The big question is whether get a big second drop after that to have a scenario like above. For fortunate investors that got out early (like you) it is more easy to wait things out to not risk getting in before the bottom. Those down already need to be on the ride back up to not get a blow to long-term return (being out on the big up days and being in on the big down days does that wipes long-term return).

 

I hear what you are saying. I just harken back to the days of Solar, when LDK when bankrupt or many of the solars dropped all the way to $1-$2. There were people suggesting all along that the business is sound it will rebound. LDK never did and people held from $20 to $10 to $6 all the way to bankruptcy missing the signals. Others like yourself looked at JKS and piled in at $2. I am not saying the U.S. economy is like LDK. If there is another leg down then the question is how deep. My guess is if nothing happens near term it is 12-15,000. If something happens then you could see a bounce up. The problem is that things are shut down and will stay until either people get tired of the economy shut down and will tolerate deaths and sichkness or there is a prevention minimizing the virus.

 

Right now Wall Street is betting on a HUGE bailout. They are now talking 2 trillion and more. From what I am hearing they are looking at bypassing a large number of the most impacted being part time workers and those just hired a they are looking at salary base to see if you get money. Then the rest $1.5Trillion plus are going to be funnel through the banks who are going to underwrite loans and make money of that. They are looking at backstopping companies and not backstopping the people.

 

You have entire industries wanting to get money on the cheap from the FED. Industries like Coal that has been dying is now asking for more loans. Those guys are going broke anyways as technology sweeps them into being an industry of past history. You have oil and gas wanting hundreds of Billions even though their issue is not as much the virus  as capitalism and competition. You have a massive amount of debt at risk now and looking to bailout the industries to prevent yet another financial collapse due to gross mismanagement.  By that I mean reliance on debt.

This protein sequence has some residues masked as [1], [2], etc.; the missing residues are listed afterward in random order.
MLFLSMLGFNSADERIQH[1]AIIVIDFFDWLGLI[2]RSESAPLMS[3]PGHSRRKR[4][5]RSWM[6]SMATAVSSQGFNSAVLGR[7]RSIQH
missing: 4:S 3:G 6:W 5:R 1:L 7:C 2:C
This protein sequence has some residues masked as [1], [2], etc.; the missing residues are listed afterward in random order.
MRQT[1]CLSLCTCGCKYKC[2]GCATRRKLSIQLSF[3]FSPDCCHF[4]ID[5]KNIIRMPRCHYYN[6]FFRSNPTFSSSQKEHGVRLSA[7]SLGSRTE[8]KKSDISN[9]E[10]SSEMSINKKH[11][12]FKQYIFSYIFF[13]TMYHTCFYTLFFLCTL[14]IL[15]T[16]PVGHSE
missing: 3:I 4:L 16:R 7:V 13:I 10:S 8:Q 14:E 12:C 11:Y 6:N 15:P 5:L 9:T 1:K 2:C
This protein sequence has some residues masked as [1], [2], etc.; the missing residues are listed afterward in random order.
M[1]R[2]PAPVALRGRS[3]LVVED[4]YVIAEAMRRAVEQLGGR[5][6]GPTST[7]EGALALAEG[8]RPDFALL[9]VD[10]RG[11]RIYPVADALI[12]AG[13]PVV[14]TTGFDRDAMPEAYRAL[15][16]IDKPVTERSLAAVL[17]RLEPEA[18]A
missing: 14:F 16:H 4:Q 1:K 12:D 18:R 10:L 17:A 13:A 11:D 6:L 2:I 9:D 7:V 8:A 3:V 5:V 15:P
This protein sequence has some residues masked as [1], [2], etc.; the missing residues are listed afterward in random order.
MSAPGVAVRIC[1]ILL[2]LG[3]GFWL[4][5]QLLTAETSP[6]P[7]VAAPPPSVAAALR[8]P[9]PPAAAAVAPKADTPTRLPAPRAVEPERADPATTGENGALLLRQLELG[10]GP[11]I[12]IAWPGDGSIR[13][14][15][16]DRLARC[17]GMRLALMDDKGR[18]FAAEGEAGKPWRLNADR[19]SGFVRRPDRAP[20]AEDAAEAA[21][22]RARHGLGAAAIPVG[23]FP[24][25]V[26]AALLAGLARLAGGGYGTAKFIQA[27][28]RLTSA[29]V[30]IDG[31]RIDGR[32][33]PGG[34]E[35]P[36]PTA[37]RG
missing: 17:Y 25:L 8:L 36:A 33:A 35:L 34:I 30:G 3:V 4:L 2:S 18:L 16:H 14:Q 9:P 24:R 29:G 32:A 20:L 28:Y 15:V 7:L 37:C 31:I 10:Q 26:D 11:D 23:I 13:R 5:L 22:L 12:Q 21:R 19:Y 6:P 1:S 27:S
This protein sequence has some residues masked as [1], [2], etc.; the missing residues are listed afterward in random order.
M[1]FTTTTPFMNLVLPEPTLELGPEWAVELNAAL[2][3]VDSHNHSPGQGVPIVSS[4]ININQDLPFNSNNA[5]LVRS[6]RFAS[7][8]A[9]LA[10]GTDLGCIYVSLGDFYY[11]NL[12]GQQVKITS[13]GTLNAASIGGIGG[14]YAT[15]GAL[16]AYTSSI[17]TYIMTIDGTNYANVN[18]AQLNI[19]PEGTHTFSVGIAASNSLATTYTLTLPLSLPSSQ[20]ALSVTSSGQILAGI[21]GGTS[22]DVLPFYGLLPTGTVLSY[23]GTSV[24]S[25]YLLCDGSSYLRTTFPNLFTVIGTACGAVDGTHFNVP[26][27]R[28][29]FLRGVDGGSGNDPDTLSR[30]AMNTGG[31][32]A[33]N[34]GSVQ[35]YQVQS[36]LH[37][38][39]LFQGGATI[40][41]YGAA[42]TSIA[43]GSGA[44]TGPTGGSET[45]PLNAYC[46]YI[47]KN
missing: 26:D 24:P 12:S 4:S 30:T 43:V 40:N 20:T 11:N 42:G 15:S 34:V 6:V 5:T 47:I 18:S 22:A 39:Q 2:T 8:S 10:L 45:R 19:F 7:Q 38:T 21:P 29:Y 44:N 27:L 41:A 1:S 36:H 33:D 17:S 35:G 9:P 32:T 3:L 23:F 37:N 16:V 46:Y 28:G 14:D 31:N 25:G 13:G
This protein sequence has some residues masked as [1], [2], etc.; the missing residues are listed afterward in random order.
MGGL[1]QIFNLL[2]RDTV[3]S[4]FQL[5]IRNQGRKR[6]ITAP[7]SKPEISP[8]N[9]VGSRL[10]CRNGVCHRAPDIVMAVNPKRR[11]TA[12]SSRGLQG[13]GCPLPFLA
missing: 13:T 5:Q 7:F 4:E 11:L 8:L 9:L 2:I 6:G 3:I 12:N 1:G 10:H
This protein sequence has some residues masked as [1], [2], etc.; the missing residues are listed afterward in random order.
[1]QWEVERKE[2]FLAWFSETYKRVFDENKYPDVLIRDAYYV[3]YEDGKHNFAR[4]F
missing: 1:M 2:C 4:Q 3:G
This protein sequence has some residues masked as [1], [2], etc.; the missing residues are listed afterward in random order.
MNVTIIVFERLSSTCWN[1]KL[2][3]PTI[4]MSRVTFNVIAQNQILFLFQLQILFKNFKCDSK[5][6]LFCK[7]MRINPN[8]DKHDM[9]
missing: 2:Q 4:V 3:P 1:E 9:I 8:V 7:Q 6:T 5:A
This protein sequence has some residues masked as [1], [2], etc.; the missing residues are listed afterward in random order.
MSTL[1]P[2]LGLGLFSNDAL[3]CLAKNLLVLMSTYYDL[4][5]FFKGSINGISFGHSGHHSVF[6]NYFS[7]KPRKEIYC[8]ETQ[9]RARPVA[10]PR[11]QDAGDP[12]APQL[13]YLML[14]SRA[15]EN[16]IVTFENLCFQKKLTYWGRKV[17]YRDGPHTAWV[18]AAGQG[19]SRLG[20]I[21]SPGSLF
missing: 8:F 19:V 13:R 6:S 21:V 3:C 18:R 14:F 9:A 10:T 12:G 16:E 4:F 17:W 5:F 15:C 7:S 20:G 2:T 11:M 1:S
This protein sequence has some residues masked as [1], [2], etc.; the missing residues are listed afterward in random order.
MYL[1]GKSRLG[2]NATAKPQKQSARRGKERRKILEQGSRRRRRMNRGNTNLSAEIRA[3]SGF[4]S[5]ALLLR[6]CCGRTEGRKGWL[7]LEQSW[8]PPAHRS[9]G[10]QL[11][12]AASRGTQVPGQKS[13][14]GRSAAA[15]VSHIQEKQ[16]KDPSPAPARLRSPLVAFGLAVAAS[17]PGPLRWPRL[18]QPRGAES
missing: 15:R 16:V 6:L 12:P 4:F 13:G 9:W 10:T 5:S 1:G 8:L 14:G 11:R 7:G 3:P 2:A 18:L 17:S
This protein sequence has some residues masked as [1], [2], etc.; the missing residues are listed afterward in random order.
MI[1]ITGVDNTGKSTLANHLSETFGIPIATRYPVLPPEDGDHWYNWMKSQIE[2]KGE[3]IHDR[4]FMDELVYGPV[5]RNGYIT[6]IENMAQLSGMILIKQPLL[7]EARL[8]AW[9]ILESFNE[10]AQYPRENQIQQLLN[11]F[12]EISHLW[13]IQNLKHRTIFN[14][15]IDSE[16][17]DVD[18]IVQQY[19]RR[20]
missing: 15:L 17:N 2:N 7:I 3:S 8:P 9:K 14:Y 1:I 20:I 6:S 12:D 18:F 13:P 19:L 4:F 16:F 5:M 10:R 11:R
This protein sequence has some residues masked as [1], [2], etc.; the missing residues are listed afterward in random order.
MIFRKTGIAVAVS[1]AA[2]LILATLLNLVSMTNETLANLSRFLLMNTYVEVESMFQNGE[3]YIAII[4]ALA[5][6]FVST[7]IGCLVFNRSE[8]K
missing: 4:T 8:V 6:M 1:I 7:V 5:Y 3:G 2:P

Debt is the same thing I have pointed out about an over leveraged market. The markets leverage quadrupled since 2008 to almost 1 Trillion leveraged. That in itself was a driver of the markets as well as the tax breaks and buy backs that altered standardized PE's. The question is does Wall Street and business go back to that old model thus getting a big bounce, or does a reset of PE and growth drive it back to the old models. There was the potential for a  20% hit just from a PE reset. There was a further downside of 10-20% due to leveraging, there is another 10% hit growth falls back to 1% range after the recession.. That is a 40-50% hit without earnings dropping negative and unemployment not recovering.  We are at a 30-32% hit.

 

Just my thoughts.

Share this post


Link to post
Share on other sites
5 hours ago, SCSolar said:

The problem is that things are shut down and will stay until either people get tired of the economy shut down and will tolerate deaths and sichkness or there is a prevention minimizing the virus.

I think many think that the measures taken will reduce the spread like in China. It won't. The majority of the population in the majority of the countries will get infected. The measures intend only to slow the infection rate so that all don't get infected the same month. Flattening the infection curve reduce the peak and make it occur later. This has double effect - it reduces the healthcare capacity requirement and buys time to expand the healthcare capacity. What China did is likely more problematic as the virus is almost impossible to stop, so they will likely get new outbreaks.